1.  The housing.  The houses are large but have constant maintenance issues because they were built so badly.  In the six months since we've moved here, we've had the facing fall off a wall in our yard, flashing fall off the front of our house, light circuits burn out, two toilet seats break, a leak in our kitchen water piping, several transformers burn out (because of voltage surges), air conditioners not work, shower leaking, gutters leaking, split pack conduit fall off the wall (and then water coming out the wall when they tried to fix the conduit), toilets running, water faucet leaking, faucet handle snap off, and the power flick on and off every time I dried a load of laundry.  And our house is brand new.

2.  Power issues.  The power supply here is not very consistent.  Our generator will randomly kick in several times a week, and in the winter it would run for several hours a day.  This is especially annoying as we don't own a UPS so our computer gets shut down multiple times a day.  It's also annoying if you're using the bathroom when the lights go off before the generator kicks in.  We had friends whose power blew three driers before the embassy shelled out a lot of money for whole house voltage regulator.

3.  Produce.  The produce in the summer is wonderful - fresh, cheap, and all very local.  But in the winter you're down to carrots, potatoes, cabbage, beets, onions, garlic, cucumbers, and greenhouse tomatoes.  So you can put your kale, avocado, and arugula recipes away for the length of your whole tour.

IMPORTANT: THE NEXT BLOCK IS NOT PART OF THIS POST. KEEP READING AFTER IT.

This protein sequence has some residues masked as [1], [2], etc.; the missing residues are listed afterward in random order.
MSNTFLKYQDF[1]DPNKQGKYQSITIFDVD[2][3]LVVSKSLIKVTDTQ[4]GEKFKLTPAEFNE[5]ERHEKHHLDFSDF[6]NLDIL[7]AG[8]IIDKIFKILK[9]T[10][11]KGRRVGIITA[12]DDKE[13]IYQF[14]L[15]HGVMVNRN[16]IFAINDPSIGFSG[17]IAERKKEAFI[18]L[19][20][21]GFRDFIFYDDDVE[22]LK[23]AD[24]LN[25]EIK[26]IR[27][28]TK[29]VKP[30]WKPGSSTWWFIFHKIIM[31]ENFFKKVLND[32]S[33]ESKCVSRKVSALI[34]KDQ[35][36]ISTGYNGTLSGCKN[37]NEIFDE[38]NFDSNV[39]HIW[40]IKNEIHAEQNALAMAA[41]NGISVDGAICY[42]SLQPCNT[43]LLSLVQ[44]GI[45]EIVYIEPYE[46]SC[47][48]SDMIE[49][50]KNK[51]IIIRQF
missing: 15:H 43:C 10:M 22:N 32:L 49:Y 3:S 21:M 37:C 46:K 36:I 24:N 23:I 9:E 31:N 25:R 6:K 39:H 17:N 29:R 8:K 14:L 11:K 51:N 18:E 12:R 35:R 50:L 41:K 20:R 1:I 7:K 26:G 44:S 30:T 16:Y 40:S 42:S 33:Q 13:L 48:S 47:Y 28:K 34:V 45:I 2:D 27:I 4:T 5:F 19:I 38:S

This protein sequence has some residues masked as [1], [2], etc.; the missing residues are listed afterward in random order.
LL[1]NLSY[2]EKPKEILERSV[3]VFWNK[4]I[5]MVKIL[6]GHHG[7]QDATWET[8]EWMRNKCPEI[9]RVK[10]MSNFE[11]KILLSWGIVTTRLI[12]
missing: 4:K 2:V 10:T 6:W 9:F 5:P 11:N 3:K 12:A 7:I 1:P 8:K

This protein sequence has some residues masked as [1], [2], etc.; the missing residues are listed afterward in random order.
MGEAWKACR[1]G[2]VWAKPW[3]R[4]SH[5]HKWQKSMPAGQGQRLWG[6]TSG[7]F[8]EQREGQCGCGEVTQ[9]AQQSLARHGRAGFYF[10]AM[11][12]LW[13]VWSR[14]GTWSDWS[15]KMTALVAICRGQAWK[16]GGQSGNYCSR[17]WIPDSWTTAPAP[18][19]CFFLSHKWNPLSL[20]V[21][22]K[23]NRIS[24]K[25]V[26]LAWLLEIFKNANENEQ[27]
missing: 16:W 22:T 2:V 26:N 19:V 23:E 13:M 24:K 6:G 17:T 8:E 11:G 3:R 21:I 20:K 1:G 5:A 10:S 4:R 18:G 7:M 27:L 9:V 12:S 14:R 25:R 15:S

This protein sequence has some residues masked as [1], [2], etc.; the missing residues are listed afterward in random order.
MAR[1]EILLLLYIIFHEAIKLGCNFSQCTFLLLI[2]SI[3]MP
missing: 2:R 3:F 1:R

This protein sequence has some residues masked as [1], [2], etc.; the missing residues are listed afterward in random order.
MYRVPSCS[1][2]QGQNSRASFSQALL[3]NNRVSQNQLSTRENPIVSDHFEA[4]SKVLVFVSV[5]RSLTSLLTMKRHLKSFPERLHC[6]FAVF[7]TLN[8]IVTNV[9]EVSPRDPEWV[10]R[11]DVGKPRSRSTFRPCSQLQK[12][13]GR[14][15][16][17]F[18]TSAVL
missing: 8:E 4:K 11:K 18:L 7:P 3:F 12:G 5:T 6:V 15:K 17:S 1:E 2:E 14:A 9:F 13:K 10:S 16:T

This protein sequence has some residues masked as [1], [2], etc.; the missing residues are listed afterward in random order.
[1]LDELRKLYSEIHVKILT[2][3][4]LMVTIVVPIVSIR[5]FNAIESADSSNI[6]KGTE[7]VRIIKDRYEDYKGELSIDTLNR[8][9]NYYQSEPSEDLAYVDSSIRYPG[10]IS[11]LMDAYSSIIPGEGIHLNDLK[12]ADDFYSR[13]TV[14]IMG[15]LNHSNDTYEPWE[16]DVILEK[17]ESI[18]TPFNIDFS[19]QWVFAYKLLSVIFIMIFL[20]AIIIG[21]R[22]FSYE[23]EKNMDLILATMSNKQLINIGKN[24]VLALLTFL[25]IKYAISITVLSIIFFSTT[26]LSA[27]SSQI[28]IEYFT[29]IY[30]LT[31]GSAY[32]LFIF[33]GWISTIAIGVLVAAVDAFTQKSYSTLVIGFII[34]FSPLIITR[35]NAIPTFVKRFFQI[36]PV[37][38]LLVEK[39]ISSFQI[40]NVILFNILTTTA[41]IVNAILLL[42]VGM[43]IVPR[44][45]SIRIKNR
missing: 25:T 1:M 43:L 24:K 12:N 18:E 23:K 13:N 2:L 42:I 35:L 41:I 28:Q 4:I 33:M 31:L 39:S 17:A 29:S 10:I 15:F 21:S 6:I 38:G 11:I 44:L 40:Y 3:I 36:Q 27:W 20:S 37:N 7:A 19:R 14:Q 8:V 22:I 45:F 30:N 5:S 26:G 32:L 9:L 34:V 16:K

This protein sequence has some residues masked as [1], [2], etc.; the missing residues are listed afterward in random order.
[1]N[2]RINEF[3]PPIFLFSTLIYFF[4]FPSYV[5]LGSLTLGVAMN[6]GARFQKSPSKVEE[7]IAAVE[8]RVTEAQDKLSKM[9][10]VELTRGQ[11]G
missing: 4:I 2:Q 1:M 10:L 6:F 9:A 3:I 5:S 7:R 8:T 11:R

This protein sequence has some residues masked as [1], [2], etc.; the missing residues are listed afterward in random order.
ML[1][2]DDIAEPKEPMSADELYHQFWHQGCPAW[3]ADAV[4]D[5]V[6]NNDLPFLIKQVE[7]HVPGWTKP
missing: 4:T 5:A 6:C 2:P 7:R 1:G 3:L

4.  Living in a former Soviet Union country.  Tajikistan is still very much a child of the Soviet Union.  There is not much happening economically, so most of the infrastructure is left over from the Soviet era.  The roads are crumbling.  The walls are crumbling.  The sidewalks are crumbling.  The power poles are crumbling.  Anything that was made of concrete (which is almost everything) is crumbling.  Even the embassy, which is only eight years old, has crumbling sidewalks and roads.  The pool just got fixed up for the swim season because it was leaking.  And it just opened last August.  And it is the third pool built on the embassy compound since 2008.

5.  Getting here.  There are very limited flights in and out of Dushanbe, and every flight gets in at 3 or 4 or 5 in the morning.  So any travel from the states means two nights on an airplane.  And then when you add in the jet lag - recently I got to experience my first 12 hour time difference - it's just rough getting here.  And then it's rough adjusting.  But on the plus side, you probably won't have every relative you know (and some you don't) want to come and enjoy your hospitality while you're in Dushanbe.

Overall, we like Dushanbe, and we like it enough to have extended.  It's a great post for those looking for a quiet little country to enjoy a reasonable standard of living in and make some good friends.  It's not a good post for anyone who can't live without a large offering of cultural experiences, fine dining, night life, or really anything at all.  But for us, it's home, and we like it just fine.

1 comment:

PaulaJean said...

It might be hard to get there from here, but we'll be coming when we finally can. And we'll already be used to third world living. :-)